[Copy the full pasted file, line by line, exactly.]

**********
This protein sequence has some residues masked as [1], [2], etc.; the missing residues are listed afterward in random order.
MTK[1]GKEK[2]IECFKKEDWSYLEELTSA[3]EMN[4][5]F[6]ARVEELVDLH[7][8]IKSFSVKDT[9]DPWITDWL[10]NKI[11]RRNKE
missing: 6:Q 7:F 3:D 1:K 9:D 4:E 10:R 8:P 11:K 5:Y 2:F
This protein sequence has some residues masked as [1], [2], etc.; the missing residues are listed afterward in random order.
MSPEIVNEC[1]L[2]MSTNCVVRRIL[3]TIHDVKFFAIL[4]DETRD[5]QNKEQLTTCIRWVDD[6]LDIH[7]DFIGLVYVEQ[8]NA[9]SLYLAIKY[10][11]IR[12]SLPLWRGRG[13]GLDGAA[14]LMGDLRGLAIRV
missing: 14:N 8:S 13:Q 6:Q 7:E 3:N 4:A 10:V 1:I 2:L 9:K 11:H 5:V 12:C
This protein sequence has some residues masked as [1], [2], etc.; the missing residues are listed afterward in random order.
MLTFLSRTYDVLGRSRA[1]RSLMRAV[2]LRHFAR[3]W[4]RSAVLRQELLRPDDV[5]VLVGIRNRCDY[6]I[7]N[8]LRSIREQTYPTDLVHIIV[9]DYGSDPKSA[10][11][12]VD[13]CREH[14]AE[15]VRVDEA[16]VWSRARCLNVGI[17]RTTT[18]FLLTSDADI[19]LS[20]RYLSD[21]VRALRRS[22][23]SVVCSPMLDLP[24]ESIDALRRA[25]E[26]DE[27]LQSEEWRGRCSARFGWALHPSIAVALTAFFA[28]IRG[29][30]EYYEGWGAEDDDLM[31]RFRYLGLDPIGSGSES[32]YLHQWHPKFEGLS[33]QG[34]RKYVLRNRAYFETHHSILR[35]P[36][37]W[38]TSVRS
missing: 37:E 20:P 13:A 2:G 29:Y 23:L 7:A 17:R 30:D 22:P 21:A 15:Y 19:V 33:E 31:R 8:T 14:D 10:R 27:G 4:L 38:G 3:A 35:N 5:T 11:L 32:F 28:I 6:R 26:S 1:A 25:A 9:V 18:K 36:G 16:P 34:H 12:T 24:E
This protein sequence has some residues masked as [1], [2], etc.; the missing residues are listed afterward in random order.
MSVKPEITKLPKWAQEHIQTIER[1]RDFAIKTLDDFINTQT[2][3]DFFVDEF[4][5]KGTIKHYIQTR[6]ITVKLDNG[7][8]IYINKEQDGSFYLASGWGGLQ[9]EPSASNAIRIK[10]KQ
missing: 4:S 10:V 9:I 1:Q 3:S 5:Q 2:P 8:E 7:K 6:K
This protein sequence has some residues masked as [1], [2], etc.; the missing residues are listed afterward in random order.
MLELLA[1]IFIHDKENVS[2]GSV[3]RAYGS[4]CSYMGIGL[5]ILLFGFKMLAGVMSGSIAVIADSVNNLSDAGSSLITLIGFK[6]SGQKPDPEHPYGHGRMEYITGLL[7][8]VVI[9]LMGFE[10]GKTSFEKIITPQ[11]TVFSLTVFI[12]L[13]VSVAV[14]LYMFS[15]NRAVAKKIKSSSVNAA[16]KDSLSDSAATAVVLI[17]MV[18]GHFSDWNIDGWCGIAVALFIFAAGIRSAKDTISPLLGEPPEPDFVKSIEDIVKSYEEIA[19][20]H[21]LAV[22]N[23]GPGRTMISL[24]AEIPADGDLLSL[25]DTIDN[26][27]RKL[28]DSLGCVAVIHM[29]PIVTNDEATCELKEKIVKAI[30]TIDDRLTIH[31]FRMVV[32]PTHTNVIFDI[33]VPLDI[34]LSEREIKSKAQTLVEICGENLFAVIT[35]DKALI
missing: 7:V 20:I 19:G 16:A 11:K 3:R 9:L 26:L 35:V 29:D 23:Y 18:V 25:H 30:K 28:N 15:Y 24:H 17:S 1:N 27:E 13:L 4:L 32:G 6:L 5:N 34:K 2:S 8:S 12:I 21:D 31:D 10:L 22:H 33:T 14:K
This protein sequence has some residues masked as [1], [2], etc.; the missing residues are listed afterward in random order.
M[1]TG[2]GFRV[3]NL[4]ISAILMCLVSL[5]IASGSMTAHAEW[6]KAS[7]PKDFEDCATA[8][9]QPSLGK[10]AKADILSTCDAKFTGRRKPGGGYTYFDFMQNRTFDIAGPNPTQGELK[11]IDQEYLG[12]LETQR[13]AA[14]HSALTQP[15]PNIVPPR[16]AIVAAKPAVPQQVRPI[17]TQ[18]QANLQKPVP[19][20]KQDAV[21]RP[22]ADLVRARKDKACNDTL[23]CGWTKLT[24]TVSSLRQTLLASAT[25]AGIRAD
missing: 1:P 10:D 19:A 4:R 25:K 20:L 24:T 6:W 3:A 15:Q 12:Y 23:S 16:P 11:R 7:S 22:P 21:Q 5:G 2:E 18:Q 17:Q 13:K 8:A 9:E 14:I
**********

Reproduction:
This protein sequence has some residues masked as [1], [2], etc.; the missing residues are listed afterward in random order.
MTK[1]GKEK[2]IECFKKEDWSYLEELTSA[3]EMN[4][5]F[6]ARVEELVDLH[7][8]IKSFSVKDT[9]DPWITDWL[10]NKI[11]RRNKE
missing: 6:Q 7:F 3:D 1:K 9:D 4:E 10:R 8:P 11:K 5:Y 2:F
This protein sequence has some residues masked as [1], [2], etc.; the missing residues are listed afterward in random order.
MSPEIVNEC[1]L[2]MSTNCVVRRIL[3]TIHDVKFFAIL[4]DETRD[5]QNKEQLTTCIRWVDD[6]LDIH[7]DFIGLVYVEQ[8]NA[9]SLYLAIKY[10][11]IR[12]SLPLWRGRG[13]GLDGAA[14]LMGDLRGLAIRV
missing: 14:N 8:S 13:Q 6:Q 7:E 3:N 4:A 10:V 1:I 2:L 9:K 11:H 5:V 12:C
This protein sequence has some residues masked as [1], [2], etc.; the missing residues are listed afterward in random order.
MLTFLSRTYDVLGRSRA[1]RSLMRAV[2]LRHFAR[3]W[4]RSAVLRQELLRPDDV[5]VLVGIRNRCDY[6]I[7]N[8]LRSIREQTYPTDLVHIIV[9]DYGSDPKSA[10][11][12]VD[13]CREH[14]AE[15]VRVDEA[16]VWSRARCLNVGI[17]RTTT[18]FLLTSDADI[19]LS[20]RYLSD[21]VRALRRS[22][23]SVVCSPMLDLP[24]ESIDALRRA[25]E[26]DE[27]LQSEEWRGRCSARFGWALHPSIAVALTAFFA[28]IRG[29][30]EYYEGWGAEDDDLM[31]RFRYLGLDPIGSGSES[32]YLHQWHPKFEGLS[33]QG[34]RKYVLRNRAYFETHHSILR[35]P[36][37]W[38]TSVRS
missing: 37:E 20:P 13:A 2:G 29:Y 23:L 7:A 17:R 30:D 22:P 21:A 15:Y 19:V 33:E 31:R 8:T 14:D 10:R 27:G 4:L 38:G 3:A 35:N 5:T 11:L 32:F 28:I 6:R 26:S 1:A 25:A 9:V 18:K 36:G 16:P 34:H 12:T 24:E
This protein sequence has some residues masked as [1], [2], etc.; the missing residues are listed afterward in random order.
MSVKPEITKLPKWAQEHIQTIER[1]RDFAIKTLDDFINTQT[2][3]DFFVDEF[4][5]KGTIKHYIQTR[6]ITVKLDNG[7][8]IYINKEQDGSFYLASGWGGLQ[9]EPSASNAIRIK[10]KQ
missing: 4:S 10:V 9:I 1:Q 3:S 5:Q 2:P 8:E 7:K 6:K
This protein sequence has some residues masked as [1], [2], etc.; the missing residues are listed afterward in random order.
MLELLA[1]IFIHDKENVS[2]GSV[3]RAYGS[4]CSYMGIGL[5]ILLFGFKMLAGVMSGSIAVIADSVNNLSDAGSSLITLIGFK[6]SGQKPDPEHPYGHGRMEYITGLL[7][8]VVI[9]LMGFE[10]GKTSFEKIITPQ[11]TVFSLTVFI[12]L[13]VSVAV[14]LYMFS[15]NRAVAKKIKSSSVNAA[16]KDSLSDSAATAVVLI[17]MV[18]GHFSDWNIDGWCGIAVALFIFAAGIRSAKDTISPLLGEPPEPDFVKSIEDIVKSYEEIA[19][20]H[21]LAV[22]N[23]GPGRTMISL[24]AEIPADGDLLSL[25]DTIDN[26][27]RKL[28]DSLGCVAVIHM[29]PIVTNDEATCELKEKIVKAI[30]TIDDRLTIH[31]FRMVV[32]PTHTNVIFDI[33]VPLDI[34]LSEREIKSKAQTLVEICGENLFAVIT[35]DKALI
missing: 7:V 20:I 19:G 16:A 11:K 3:R 9:L 26:L 35:V 29:D 23:Y 18:V 25:H 30:K 28:N 15:Y 24:H 17:S 1:N 27:E 13:L 4:L 32:G 6:L 5:N 34:K 2:S 8:S 12:I 21:D 31:D 10:L 22:H 33:T 14:K
This protein sequence has some residues masked as [1], [2], etc.; the missing residues are listed afterward in random order.
M[1]TG[2]GFRV[3]NL[4]ISAILMCLVSL[5]IASGSMTAHAEW[6]KAS[7]PKDFEDCATA[8][9]QPSLGK[10]AKADILSTCDAKFTGRRKPGGGYTYFDFMQNRTFDIAGPNPTQGELK[11]IDQEYLG[12]LETQR[13]AA[14]HSALTQP[15]PNIVPPR[16]AIVAAKPAVPQQVRPI[17]TQ[18]QANLQKPVP[19][20]KQDAV[21]RP[22]ADLVRARKDKACNDTL[23]CGWTKLT[24]TVSSLRQTLLASAT[25]AGIRAD
missing: 1:P 10:D 19:A 4:R 25:K 20:L 24:T 6:W 3:A 15:Q 12:Y 23:S 16:P 11:R 7:S 22:P 21:Q 5:G 2:E 18:Q 17:Q 13:K 8:A 9:E 14:I